The bad news? All of these much-touted provisions expire in 2010.
Last year's Economic Growth and Tax Relief Reconciliation Act of 2001 (HR 1836), or EGTRRA, contains 85 major provisions and more than 400 changes to the tax code.
Ken Haffey, managing partner of CBIZ, says the recent changes have received a lot of press and awareness among consumers.
"It has made everyone more aware of taxes, even my 70-year-old mother," he says. Much of that arrived in the form of a rebate check. "People are more aware because they received a check or because they didn’t receive one."
While the changes are significant, there are some simple truths. Both ends of the tax bracket spectrum will see incremental cuts. The 15 percent tax bracket, currently the lowest, dips down to 10 percent. By 2006, the 39.6 percent bracket slowly slides down to 36 percent.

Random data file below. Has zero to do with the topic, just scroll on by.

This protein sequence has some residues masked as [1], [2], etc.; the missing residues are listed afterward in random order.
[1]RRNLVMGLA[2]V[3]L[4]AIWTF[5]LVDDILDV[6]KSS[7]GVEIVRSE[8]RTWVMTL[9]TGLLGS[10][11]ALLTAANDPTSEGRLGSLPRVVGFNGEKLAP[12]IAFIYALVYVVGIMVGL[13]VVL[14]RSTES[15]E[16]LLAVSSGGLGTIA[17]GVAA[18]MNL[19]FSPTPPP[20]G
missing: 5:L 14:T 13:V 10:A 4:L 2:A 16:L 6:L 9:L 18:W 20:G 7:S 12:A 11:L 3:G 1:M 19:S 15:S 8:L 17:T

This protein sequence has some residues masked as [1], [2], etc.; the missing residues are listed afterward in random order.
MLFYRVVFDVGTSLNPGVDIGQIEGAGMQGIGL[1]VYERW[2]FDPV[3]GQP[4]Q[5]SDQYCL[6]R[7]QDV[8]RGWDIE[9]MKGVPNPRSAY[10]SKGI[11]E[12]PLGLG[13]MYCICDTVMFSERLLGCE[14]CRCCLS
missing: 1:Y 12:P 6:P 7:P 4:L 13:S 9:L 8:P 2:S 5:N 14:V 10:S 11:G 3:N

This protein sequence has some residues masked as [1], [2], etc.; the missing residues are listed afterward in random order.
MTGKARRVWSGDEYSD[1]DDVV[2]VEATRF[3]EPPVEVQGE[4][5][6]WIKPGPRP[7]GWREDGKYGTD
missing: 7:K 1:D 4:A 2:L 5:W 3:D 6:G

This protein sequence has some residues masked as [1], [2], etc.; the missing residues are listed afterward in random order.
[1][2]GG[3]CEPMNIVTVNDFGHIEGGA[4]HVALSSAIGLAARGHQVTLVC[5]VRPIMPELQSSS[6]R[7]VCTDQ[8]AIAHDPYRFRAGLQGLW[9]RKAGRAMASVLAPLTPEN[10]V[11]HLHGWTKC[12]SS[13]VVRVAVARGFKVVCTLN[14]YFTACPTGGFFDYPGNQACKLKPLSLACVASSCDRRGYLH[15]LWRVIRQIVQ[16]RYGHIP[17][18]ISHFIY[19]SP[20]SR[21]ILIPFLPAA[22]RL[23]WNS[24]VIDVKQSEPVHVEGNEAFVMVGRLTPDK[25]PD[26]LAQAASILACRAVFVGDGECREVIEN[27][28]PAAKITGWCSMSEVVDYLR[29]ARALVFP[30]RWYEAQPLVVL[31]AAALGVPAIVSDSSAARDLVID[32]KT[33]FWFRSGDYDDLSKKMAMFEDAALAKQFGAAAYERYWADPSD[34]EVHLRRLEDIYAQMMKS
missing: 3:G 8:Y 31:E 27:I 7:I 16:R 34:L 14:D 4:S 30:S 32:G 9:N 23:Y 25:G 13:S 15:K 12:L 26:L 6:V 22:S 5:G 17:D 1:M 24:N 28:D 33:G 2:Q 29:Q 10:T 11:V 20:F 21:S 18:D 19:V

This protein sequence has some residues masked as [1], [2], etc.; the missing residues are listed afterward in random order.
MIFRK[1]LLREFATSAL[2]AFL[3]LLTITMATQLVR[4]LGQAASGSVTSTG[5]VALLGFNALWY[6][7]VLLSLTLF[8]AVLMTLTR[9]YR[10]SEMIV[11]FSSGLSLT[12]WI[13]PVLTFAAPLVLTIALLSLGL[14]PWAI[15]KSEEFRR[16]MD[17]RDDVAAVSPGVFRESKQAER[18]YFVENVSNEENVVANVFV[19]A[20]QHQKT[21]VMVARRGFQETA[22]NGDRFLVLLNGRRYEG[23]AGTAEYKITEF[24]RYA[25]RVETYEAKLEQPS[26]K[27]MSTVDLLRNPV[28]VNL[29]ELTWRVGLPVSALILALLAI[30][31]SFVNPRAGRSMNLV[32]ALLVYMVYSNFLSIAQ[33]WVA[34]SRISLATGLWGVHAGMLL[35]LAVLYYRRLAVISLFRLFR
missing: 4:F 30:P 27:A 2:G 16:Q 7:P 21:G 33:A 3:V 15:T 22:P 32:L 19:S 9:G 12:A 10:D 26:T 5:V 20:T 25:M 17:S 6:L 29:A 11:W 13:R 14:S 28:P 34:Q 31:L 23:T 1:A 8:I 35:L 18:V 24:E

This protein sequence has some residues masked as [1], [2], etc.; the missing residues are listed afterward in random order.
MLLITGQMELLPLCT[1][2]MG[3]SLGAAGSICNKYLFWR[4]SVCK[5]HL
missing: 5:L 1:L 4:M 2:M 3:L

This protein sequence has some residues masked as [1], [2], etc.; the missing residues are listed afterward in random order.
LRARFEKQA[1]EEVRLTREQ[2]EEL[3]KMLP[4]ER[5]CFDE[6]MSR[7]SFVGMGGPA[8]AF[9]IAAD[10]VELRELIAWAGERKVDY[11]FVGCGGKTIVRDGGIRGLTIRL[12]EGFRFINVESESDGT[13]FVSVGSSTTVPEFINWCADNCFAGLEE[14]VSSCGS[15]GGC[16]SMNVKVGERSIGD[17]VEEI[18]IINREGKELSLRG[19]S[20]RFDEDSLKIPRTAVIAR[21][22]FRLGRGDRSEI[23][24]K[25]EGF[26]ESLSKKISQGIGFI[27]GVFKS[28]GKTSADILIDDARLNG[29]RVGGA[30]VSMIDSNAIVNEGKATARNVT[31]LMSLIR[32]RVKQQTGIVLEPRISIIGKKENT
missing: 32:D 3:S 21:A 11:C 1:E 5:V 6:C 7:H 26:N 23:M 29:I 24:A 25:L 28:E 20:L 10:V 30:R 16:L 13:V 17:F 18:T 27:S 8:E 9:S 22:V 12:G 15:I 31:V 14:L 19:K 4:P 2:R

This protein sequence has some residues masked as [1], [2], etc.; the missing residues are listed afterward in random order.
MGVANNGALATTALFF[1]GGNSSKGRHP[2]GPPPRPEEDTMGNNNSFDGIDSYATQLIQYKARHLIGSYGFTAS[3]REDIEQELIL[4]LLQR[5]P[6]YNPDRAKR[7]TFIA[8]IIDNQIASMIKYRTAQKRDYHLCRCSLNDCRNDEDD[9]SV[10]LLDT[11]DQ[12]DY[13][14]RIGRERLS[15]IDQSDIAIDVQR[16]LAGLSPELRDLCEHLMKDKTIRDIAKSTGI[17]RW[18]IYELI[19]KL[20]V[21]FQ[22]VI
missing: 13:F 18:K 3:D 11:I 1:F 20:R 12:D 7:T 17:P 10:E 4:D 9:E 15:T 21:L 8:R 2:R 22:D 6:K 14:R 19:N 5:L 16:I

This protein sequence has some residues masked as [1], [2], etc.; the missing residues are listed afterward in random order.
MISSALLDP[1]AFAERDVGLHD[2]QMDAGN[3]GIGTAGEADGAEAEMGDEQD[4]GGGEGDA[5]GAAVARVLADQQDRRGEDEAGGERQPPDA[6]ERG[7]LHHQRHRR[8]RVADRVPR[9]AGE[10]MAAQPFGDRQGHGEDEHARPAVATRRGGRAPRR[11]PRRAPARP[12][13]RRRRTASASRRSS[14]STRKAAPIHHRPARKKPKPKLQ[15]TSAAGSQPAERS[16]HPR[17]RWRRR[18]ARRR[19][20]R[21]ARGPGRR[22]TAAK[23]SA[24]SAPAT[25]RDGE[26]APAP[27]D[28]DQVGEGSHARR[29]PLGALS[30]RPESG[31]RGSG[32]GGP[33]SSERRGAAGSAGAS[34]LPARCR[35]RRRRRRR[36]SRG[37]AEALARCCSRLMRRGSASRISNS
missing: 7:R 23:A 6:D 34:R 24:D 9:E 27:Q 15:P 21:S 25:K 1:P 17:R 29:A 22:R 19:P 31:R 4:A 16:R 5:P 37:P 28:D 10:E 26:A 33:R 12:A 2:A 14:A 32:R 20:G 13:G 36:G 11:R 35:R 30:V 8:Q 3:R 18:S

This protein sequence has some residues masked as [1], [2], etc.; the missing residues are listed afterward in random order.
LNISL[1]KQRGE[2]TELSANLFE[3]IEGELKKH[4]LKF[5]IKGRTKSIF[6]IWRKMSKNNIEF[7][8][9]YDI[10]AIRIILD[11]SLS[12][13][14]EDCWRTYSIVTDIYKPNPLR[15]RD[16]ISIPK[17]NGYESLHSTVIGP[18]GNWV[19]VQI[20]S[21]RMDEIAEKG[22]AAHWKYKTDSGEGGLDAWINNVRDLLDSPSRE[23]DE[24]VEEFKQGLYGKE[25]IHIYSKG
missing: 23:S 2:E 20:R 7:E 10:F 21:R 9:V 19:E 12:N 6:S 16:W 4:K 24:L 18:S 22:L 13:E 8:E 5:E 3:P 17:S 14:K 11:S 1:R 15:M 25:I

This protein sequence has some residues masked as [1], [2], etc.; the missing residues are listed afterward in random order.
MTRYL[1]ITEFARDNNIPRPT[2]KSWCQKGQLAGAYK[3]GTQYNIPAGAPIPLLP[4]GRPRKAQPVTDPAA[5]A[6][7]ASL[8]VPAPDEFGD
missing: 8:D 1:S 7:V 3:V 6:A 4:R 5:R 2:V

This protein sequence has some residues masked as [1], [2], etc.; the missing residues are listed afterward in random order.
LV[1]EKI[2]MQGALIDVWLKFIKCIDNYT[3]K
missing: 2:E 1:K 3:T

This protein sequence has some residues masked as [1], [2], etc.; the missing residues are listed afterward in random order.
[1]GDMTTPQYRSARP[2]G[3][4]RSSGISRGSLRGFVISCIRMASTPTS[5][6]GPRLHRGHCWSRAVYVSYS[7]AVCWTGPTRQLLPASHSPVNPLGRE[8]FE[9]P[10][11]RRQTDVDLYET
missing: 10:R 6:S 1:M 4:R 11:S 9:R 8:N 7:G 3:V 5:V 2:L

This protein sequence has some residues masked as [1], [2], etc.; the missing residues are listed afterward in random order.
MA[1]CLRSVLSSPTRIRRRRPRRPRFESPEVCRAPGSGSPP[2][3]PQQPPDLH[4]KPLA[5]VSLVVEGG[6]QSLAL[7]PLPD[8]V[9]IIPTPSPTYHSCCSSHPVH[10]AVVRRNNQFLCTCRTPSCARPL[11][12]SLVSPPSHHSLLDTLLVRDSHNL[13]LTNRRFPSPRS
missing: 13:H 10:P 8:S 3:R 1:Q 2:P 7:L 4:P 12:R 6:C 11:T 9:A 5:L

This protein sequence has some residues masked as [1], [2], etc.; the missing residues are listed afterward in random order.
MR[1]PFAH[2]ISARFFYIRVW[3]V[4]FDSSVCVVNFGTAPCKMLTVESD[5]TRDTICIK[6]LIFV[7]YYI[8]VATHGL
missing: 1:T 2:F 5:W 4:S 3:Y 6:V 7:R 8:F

If you're engaged to be married and have cold feet, just tell your intended that you want to wait until 2005 when the "marriage penalty" is lessened.
"The standard deduction for married couples will increase beginning in 2005, doubling the amount for singles," explains Haffey. In addition, the 15 percent bracket also expands for married couples, surpassing the bracket for single taxpayers.
It won't exactly be profitable to have children, but tax credits will double to $1,000 a head by 2010. The income ceiling is being raised from $75,000 to $150,000, and the dependent car credit will rise to 35 percent. The law also allows for childcare deductions for those taxpayers affected by the Alternative Minimum Tax (ATM).
The changes aren't exactly Earth shattering, but they will affect many people.
"A lot of dialogue has been given to this and you might expect more of a change but it is a step in the right direction," says Haffey.
How to reach: CBIZ Business Solutions of Cleveland Inc., (216) 525-1099.